Thursday, May 26, 2011

Interesting times....

Well, first Blogger loses edited versions of posts, and now the login has been broken for a few days. But scanning through their chat board, some - not all - noted that they could login using different browsers. So I tried Chrome (I usually use IE, bad habits die hard), and here I am. The lost posts though have not been restored, although the powers-that-be put up notices that it's all back (when they bother to put up notifications at all). This sort of repeated idiocy usually indicates bad management practice, if I had any Google stock, I'd consider unloading it.

Enough ranting :) It's been a busy time with nothing to post for it, though it certainly has been an educational! I took the same image as the litho, and decided to try doing it intaglio to see if I could make the background more settled while bringing out more liveliness in Hanna's figure. The line etching went well, though I should have feathered it more, and I adjusted some of the perspective lines to bring the image more into focus:

But from there on in, with the aquatint, disaster! C'est la vie. So once I recover (sob), I'll give it another shot with another plate...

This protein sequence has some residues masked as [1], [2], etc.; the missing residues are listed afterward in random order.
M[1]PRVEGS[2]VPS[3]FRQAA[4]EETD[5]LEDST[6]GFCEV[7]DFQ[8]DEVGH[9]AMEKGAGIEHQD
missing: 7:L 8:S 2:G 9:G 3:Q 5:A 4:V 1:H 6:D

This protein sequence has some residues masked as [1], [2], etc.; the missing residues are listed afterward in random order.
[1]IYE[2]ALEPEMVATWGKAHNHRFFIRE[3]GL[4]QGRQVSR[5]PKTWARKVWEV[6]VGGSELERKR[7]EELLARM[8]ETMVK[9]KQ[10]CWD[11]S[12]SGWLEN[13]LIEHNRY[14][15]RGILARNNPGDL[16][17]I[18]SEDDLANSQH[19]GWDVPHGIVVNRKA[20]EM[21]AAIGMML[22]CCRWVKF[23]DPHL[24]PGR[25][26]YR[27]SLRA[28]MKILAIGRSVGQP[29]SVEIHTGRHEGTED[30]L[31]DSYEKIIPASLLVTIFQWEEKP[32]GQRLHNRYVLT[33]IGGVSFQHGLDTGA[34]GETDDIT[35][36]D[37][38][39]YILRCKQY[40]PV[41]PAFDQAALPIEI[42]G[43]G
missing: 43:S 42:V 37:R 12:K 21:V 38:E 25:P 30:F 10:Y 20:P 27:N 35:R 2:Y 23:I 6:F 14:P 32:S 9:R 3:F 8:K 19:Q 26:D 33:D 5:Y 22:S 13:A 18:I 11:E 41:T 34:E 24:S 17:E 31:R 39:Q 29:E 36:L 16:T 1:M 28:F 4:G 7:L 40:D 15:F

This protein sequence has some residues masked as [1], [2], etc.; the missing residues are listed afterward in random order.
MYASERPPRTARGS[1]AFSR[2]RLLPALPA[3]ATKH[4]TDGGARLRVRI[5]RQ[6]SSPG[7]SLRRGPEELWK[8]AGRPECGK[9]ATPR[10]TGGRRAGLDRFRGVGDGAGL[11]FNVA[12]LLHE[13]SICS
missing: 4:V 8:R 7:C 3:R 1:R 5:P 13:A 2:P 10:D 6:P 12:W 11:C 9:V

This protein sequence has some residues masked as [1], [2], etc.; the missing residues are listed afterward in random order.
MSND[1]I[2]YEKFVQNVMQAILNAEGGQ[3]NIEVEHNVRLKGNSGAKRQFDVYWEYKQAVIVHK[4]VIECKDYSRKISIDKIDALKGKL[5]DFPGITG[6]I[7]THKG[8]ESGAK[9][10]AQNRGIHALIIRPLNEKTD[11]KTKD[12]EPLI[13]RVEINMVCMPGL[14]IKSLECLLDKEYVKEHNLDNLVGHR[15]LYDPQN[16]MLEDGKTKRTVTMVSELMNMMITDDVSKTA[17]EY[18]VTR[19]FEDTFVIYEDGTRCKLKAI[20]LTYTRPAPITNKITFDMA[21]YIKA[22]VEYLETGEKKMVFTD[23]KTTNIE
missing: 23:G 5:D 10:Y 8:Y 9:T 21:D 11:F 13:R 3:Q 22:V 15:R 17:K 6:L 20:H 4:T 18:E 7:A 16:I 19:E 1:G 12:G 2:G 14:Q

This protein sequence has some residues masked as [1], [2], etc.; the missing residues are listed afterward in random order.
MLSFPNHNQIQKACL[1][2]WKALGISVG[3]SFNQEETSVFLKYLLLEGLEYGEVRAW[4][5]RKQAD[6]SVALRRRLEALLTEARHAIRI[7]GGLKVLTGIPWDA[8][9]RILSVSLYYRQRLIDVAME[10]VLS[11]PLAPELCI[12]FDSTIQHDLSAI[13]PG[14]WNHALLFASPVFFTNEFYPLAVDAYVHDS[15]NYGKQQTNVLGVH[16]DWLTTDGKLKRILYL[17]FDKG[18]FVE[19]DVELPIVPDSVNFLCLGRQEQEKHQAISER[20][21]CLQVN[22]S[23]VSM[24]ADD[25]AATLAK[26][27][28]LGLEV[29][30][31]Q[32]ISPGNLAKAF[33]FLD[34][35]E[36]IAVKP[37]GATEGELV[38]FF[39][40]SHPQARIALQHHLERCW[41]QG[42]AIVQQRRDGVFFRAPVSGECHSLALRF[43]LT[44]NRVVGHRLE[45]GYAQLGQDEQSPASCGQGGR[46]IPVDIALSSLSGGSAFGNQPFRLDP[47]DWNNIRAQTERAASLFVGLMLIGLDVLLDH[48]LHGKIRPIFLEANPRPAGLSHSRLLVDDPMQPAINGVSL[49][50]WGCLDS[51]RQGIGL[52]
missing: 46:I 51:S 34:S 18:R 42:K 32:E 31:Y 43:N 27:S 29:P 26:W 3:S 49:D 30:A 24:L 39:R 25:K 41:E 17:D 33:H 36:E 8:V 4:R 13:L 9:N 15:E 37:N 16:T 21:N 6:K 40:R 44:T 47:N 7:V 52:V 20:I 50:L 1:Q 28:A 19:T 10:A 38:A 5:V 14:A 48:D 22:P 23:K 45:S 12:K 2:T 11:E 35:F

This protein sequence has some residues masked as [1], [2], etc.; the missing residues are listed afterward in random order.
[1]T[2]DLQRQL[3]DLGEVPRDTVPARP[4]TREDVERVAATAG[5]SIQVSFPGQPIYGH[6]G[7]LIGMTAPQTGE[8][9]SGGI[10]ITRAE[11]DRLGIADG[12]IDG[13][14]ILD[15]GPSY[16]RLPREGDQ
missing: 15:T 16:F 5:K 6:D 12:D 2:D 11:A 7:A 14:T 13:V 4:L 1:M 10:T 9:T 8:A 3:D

Meanwhile, we've started on illustrating another one of Hanna's poems, Parasite Worms. Right now it's in the sketch stage (so it may go out the window altogether), but the idea is to try and incorporate the poem and a dreamlike figure into one large encaustic (36x36). Lettering in encaustic is a bitch, and it's been awhile since I've done figures from imagination. Should be interesting. But like Picasso said, "I am always doing that which I cannot do, in order that I may learn how to do it." Words to live by.

Speaking of poetry, in case there's anyone reading this from the Halifax area, the show Dan O'Neill is curating over at the Dal Arts Center opens tonight. The full blurb is here, scroll down to the "Second Impressions" listing. The show comprises lithos by Motherwell and de Kooning with poetry by Frank O'Hara and Octavio Paz. Which of course allows me to close with one of my favourite O'Hara poems:

Why I Am Not A Painter

I am not a painter, I am a poet.
Why? I think I would rather be
a painter, but I am not. Well,

for instance, Mike Goldberg
is starting a painting. I drop in.
"Sit down and have a drink" he
says. I drink; we drink. I look
up. "You have SARDINES in it."
"Yes, it needed something there."
"Oh." I go and the days go by
and I drop in again. The painting
is going on, and I go, and the days
go by. I drop in. The painting is
finished. "Where's SARDINES?"
All that's left is just
letters, "It was too much," Mike says.

But me? One day I am thinking of
a color: orange. I write a line
about orange. Pretty soon it is a
whole page of words, not lines.
Then another page. There should be
so much more, not of orange, of
words, of how terrible orange is
and life. Days go by. It is even in
prose, I am a real poet. My poem
is finished and I haven't mentioned
orange yet. It's twelve poems, I call
it ORANGES. And one day in a gallery
I see Mike's painting, called SARDINES.

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